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RBA: Interest rate rises to slow – but there’s still more to come

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As the RBA continues to battle inflation, governor Philip Lowe expects more interest rate rises are to come.

Home loan borrowers will likely continue to see higher interest rates over the following months, but rate hike announcements will likely be at a slower pace than seen so far.

The Reserve Bank of Australia (RBA) has increased the cash rate for the past 5 consecutive months. For the last 4 of those months they were increases of a relatively large 50 basis points.

Speaking 2 days after the latest announcement (Thursday 8 September), RBA governor Philip Lowe explained the central bank's motivation behind the increases and how it plans to act moving forward.

Inflation damaging the standard of living

Labelling high inflation a "scourge", Lowe maintained the RBA's stance of reducing inflation to between 2% and 3%.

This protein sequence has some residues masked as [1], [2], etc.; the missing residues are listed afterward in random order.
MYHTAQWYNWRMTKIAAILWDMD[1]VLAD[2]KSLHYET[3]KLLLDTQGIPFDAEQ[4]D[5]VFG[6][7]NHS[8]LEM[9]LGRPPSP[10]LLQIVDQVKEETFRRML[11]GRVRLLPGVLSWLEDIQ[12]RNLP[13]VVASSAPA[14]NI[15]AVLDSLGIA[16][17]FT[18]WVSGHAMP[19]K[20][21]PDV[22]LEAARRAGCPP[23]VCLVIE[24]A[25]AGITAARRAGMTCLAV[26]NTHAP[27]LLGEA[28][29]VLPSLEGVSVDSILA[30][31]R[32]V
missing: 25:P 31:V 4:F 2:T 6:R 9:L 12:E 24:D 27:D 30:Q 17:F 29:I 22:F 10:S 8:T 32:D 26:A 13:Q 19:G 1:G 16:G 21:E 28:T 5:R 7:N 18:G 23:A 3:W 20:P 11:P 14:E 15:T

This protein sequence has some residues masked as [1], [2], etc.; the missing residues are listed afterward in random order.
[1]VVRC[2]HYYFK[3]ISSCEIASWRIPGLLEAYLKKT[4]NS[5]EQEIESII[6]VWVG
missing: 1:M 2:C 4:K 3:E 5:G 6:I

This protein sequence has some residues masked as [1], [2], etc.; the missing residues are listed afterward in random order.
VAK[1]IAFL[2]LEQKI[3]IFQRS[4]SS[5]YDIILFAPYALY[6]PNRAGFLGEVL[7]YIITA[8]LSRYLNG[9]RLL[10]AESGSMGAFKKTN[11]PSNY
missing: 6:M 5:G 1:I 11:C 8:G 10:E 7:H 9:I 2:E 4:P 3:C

"It damages our standard of living, creates additional uncertainty for households and businesses, erodes the value of people's savings and adds to inequality," Lowe said.

This year's rising interest rates have been to reduce the level of inflation, which most recently hit the 6.1% rate.

"This increase in interest rates – from what was a historically low level – is to ensure that the current period of high inflation is only temporary and that a more sustainable balance between demand and supply is established," Lowe said.

The case for a slower pace

Although Lowe said the RBA was "not on a pre-set path", he added that it expected there would be further increases in interest rates over the months ahead – but hopefully not as intense as we've seen over recent months.

"We are conscious that there are lags in the operation of monetary policy and that interest rates have increased very quickly," Lowe said.

"And we recognise that, all else equal, the case for a slower pace of increase in interest rates becomes stronger as the level of the cash rate rises.

"But how high interest rates need to go and how quickly we get there will be guided by the incoming data and the evolving outlook for inflation and the labour market."

Despite national calls for higher wage growth, Lowe urged caution explaining that higher wages could in turn cause even higher inflation – meaning a further need for higher interest rates and higher wages.

Are you concerned about rising home loan rates?

As lenders increase their home loan rates in line with the RBA cash rate decision, mortgage repayments are getting higher. Compare your current rate with other offers on the market to make sure you're getting the best deal.

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